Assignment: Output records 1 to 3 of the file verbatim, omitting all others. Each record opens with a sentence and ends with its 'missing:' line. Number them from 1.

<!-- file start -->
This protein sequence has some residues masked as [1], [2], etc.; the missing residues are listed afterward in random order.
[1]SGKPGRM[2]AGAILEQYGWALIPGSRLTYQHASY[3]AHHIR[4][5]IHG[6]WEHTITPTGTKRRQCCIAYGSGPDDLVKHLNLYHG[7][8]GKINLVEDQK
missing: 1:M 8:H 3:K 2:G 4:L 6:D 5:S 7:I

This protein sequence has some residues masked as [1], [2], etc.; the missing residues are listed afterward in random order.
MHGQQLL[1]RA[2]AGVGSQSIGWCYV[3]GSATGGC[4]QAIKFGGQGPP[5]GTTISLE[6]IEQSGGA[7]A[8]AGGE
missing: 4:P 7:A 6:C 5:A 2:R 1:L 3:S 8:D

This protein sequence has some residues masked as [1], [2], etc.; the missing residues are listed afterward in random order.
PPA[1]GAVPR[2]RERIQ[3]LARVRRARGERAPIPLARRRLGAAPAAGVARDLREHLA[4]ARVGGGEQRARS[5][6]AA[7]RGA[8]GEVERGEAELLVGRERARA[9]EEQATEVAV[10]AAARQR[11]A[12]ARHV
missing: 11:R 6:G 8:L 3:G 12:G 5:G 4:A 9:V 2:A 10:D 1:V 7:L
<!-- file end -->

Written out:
This protein sequence has some residues masked as [1], [2], etc.; the missing residues are listed afterward in random order.
[1]SGKPGRM[2]AGAILEQYGWALIPGSRLTYQHASY[3]AHHIR[4][5]IHG[6]WEHTITPTGTKRRQCCIAYGSGPDDLVKHLNLYHG[7][8]GKINLVEDQK
missing: 1:M 8:H 3:K 2:G 4:L 6:D 5:S 7:I

This protein sequence has some residues masked as [1], [2], etc.; the missing residues are listed afterward in random order.
MHGQQLL[1]RA[2]AGVGSQSIGWCYV[3]GSATGGC[4]QAIKFGGQGPP[5]GTTISLE[6]IEQSGGA[7]A[8]AGGE
missing: 4:P 7:A 6:C 5:A 2:R 1:L 3:S 8:D

This protein sequence has some residues masked as [1], [2], etc.; the missing residues are listed afterward in random order.
PPA[1]GAVPR[2]RERIQ[3]LARVRRARGERAPIPLARRRLGAAPAAGVARDLREHLA[4]ARVGGGEQRARS[5][6]AA[7]RGA[8]GEVERGEAELLVGRERARA[9]EEQATEVAV[10]AAARQR[11]A[12]ARHV
missing: 11:R 6:G 8:L 3:G 12:G 5:G 4:A 9:V 2:A 10:D 1:V 7:L